This section is from the book "British Wild Flowers - In Their Natural Haunts Vol2-4", by A. R. Horwood. Also available from Amazon: A British Wild Flowers In Their Natural Haunts.
Zonal Character of the Coastal Vegetation. The vegetation of the sea-coast differs from every other type of vegetation in that it is entirely restricted to the junction of the sea with the land. This causes at once a more or less uniform altitude, the sole difference in this respect being defined by the rockiness or otherwise of the seaboard. Thus the maritime plants are at once confined to a fringe along the coast of little extent, rarely encroaching inland more than half a mile, or a little more where salt marshes, which are secondary products of the coastal vegetation, are concerned. It is, in fact, the marginal action of the sea, with its saline waters and peculiar deposits, that determines the formation of maritime vegetation.
There are two limits to the action of the sea, high-water mark and low-water mark, and as regards flowering plants these have little or no effect upon distribution. It is on the deposits thrown up and conserved above the high-water mark that the maritime plants are especially found, and these form the first zone, which may in the case of a low shore line be of sand or shingle. Where there are cliffs lashed at high tide by the sea there is a single zone, the rocks and cliffs. But on a low shore there are usually parallel with the first sandy shore or shingle beach dunes of aeolian origin, whilst a third zone is constituted by the salt marshes on the landward side of the dunes, though these may not everywhere be present, nor are dunes always developed on a low shore. To leeward of the salt marshes there may be a second line of dunes, and then inland vegetation. There are normally three or four zones of vegetation on the sea-coast.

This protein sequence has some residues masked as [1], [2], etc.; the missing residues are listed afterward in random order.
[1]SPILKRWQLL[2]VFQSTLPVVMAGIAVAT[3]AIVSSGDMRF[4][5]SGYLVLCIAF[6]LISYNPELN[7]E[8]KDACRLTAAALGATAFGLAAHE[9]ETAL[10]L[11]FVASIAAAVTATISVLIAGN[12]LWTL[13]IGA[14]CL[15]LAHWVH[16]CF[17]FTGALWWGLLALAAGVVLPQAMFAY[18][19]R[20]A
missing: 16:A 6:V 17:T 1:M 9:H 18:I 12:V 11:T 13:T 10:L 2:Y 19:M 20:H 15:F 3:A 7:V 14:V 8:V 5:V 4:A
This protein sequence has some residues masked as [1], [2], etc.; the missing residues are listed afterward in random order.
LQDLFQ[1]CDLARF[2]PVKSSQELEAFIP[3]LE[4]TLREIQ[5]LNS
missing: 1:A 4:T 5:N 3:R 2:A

One feature of most maritime tracts is the almost universal absence of trees. This is due to the regular occurrence of sea breezes and land breezes, which constantly subject the coast to unusual wind force, so that trees are unable to flourish except in a dwarfed state, and generally have their branches blown landwards. The exposed nature of the sea-coast also, apart from the wind, contributes to the absence of trees. Another reason is the character of the soil, which is saline, and usually of coarse texture unsuited to tree growth.
The fact that along most coasts there are relics of ancient submerged forests does not denote that the maritime border was formerly more suited to such conditions, but is an indication of the great amount of submergence or sagging that has occurred. Such forests were originally not only above the sea-level but a good distance inland. The maritime formations are thus without any native forests of their own. From this cause there is generally a relative absence of humus in the soil, except in the salt marshes where semi-marine peat is formed.
An exception must be made to the foregoing general rule in the case of sheltered coves and estuaries, as in Devonshire, Somerset, etc, where trees grow down to the sea margin, at any rate on rocky coasts. There are some shrubs that are characteristic of the sea-coast, such as Tamarisk, Sea Buckthorn, Coton-easter, and Elder is in many places common, as also the Tea Plant.